Big Picture - Post 2012 NHS Plans
Last Updated: March, 2019

Many plans have issued forth from  NHS England  since the  2012 Health and Social Care Act . The sheer number of these plans can make it hard to understand what is happening to the NHS. Some campaigners have argued that the resulting obfuscation is deliberate, which is not unjustified as a significant amount of what is happening to the NHS is decided upon in secret, without any democratic mandate, and without any evidence base. The following is an attempt to put these plans into a broad context with a simple narrative:

Since the creation of the NHS, our health services have been provided by two parallel systems, NHS health care and local authority social care (see  National Health Service Act ). Before the  NHS and Community Care Act  in 1990 (which introduced a purchaser-provider split and other market mechanisms), NHS health care was tightly integrated. The NHS was one of the most efficient and largest organisations in the world - even as of 2015 only the Chinese People's Liberation Army, Walmart and the Indian Railways directly employed more people. You can then think of the various parliamentary Acts and plans from the late 1980s up to and including the very significant 2012 Health and Social Care Act as mechanisms, not just to introduce private provision and reduce public provision, but more fundamentally: to structurally fragment the NHS and all other health services, to make all health service institutions adopt a corporate structure and operate like businesses, and to change the public's relationship with health services in order to shape public opinion in readiness to accept a full consumer market in health care. As Noam Chomsky famously said:

The 2012 Health and Social Care Act effectively abolished the NHS. Crucially, the Act created a new non-departmental public body called 'NHS England' to which responsibility for the NHS was given. This has allowed for many plans (delivering the sort of sweeping changes needed for large scale  privatisation ) to be made without parliamentary oversight.

To have a full market in health care, the now fragmented health system is ready to be rebuilt in the form of multiple US-style  Accountable Care Organisations (ACOs) .

Two overarching plans have been written by NHS England CEO  Simon Stevens . In 2014 he produced a 5 year plan (up to 2019) called the  Five Year Forward View , then in 2019 he released a 10 year plan (up to 2029) called the  NHS Long Term Plan . Both of these plans mandate a variety of changes that ultimately reshape the NHS in the style of ACOs.

This transformation is being sold to the public as  integration  through the lie that it will remove the purchaser-provider split and join up health and social care services. ACOs are the pinnacle of 'market integration', not health service integration.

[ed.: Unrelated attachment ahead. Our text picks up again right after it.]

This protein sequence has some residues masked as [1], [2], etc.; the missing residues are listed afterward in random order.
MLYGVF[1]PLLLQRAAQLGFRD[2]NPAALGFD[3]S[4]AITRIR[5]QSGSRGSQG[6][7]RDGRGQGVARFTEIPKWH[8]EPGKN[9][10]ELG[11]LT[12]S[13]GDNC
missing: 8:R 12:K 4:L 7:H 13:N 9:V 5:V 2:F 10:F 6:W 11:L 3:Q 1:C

1. The Five Year Forward View and the NHS Long Term Plan set out proposals with implications to rebuild the health service in the form of Accountable Care Organisations. NHS England divided the English NHS into 44 regional footprints.
  2.  Clinical Commissioning Groups (CCG)  working together in each of the 44 footprints were mandated to develop a  Sustainability and Transformation Plan/Partnership (STP) . STPs have evolved into plans for  Accountable/Integrated Care Systems (ACSs/ICSs) .

    The regional footprint that South Tyneside is part of was originally defined by the NTWND STP and includes North Tyneside, Tyne and Wear and North Durham. The ACS/ICS under development in our area has extended the original STP footprint to include North Cumbria and everywhere down the east side from Northumberland to North Yorkshire, incorporating a total of 12 CCGs.

  3. ACSs/ICSs are partnerships/alliances between CCGs and health care providers such as NHS Trusts, GPs and community health care providers operating within a regional footprint. They work together to share a fixed restricted budget to provide health and social care services for the people of that regional footprint. This is driving a fundamentally new arrangement of our health services leading to a reduction of accountability, and it dovetails with  efficiency savings  involving mergers and service closures in order to match public health services to lower levels of funding.
  4. NHS England would like ACSs/ICSs to eventually be delivered by a lead provider who will be awarded an  Integrated Care Provider Contract . The lead provider is an Accountable Care Organisation - also known as an Integrated Care Provider (ICP). The ACO/ICP will take control of health services within each regional footprint, controlling the budget, deciding which treatments are available, and which treatments are to be means-tested (also see  Personal Health Budgets ). These huge contracts will attract bids from multinational health corporations like  UnitedHealth .
  5. The NHS will be effectively split into 44 separate regional health systems, each potentially controlled by a multinational corporation. See  Medicare  for an idea of the implications.